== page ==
Hence, the EU-Africa Green Energy Initiative as part of Global Gateway specifically focuses on the build-up of an electricity grid, interconnecting several states in south and central Africa and thus supporting the development of an African Single Electricity Market. Moreover, it integrates tailored support to countries in their ambitions for energy transition and particularly promotes renewable hydrogen generation through direct investments, and research (see European Commission, 2022e).
Through its approach, the Green Energy Initiative responds partly to the needs of African countries in their green energy transition, notably when it comes to the creation of a new energy grid infrastructure and integration into a single market. However, it is not clear how the new EU strategy will respond to the aforementioned difficulties in African countries to access electricity in rural areas. Most of the population, especially in sub-Saharan countries, cannot afford to connect their homes to the electricity grid, let alone pay the electricity prices. Thus, increased EU financial resources accessible to the states for a decentralised development of renewable energy systems that lower electricity costs and increase easy accessibility might enhance the transition process and energy access throughout all parts of the country. The financial support of rural renewable energy projects could enlarge single EU financed projects in this area, cf. the 2020 Renewable Energy Support Programme in sub-Saharan Africa (see European Commission, 2020). Indeed, such measures might be accompanied by capacity building to train the local population in the installation and maintenance of their renewable energy sources, hence creating employment and in the future a level-playing field between AU states and the EU. Up to date, the EU has supported capacity building projects in addressed to local authorities in AU countries for the management of renewable resources (European Union, 2018), while the local technical capacity building has mainly been offered by non-governmental organisations active in AU states (cf. BrückenBauenMitderSonne, n.d.).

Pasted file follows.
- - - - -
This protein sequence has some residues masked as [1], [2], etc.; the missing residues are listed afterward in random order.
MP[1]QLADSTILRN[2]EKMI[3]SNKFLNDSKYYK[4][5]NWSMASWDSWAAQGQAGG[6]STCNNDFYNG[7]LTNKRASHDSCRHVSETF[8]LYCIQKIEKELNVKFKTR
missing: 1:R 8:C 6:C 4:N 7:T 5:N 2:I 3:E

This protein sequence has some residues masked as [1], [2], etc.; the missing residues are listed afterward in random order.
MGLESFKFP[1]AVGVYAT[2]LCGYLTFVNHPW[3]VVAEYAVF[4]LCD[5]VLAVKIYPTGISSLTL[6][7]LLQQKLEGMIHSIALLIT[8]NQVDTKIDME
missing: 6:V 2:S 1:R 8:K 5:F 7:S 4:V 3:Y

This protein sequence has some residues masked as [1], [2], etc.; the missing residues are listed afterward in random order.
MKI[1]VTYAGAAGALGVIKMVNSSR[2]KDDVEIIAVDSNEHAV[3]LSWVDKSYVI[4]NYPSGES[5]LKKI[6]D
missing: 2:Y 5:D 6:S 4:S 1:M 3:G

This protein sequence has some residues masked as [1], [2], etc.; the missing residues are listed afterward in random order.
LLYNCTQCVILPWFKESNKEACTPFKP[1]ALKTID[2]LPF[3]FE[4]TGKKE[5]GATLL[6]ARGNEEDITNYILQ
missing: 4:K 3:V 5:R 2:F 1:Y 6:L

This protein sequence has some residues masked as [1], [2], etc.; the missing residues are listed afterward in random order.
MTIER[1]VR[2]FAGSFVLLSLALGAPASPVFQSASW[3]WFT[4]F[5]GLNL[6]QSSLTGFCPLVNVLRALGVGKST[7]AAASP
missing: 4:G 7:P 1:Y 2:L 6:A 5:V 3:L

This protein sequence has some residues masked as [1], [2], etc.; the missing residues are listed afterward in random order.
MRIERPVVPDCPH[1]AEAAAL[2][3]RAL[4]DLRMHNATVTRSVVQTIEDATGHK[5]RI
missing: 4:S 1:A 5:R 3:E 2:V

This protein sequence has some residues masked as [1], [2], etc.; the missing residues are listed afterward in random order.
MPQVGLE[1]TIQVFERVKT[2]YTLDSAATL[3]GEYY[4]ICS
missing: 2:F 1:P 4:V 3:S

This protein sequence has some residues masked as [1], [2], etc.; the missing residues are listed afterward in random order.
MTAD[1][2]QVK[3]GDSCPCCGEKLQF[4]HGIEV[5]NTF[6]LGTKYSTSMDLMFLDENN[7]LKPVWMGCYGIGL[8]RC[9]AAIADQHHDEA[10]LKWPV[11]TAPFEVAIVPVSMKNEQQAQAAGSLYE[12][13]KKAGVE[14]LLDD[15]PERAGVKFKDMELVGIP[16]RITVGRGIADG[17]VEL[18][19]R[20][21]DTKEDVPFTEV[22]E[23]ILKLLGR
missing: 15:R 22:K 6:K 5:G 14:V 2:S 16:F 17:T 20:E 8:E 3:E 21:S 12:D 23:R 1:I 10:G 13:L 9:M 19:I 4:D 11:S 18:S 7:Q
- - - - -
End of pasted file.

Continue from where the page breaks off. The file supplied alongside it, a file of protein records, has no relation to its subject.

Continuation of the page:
The new global energy crisis intensified by Russia’s invasion of Ukraine led to increased EU ambitions to create new independence from fossil fuels and diversify its energy supply. Due to the global scale of the energy transition and the need for enhanced international partnerships, the European Commission introduced the new EU External Energy Strategy as a part of the REPowerEU plan. The strategy amplifies the aims of a global green transition through EU energy diplomacy. This article showed, while using the case study of Africa, that the new strategy and initiatives indeed do respond to some of the continents’ needs to continue on their way toward a green transition. Still, it is highly questionable whether the current programs and partnerships will be enough to promote overall energy accessibility, notably in rural areas, which require the development of decentralised clean and affordable energies. Surely, it is a difficult task to offer exact measures and financial resources aligned with every country’s necessities. For the first time, increased bilateral partnerships, such as the Joint Energy Transition Partnership with South Africa, might be a good path to follow, as those partnerships respect national specificities, and offer the possibility of diverse financial and risk-sharing instruments. To this end, the new EU Energy Strategy creates a base that should be further developed to truly achieve a global green transition and sustainable development in AU states.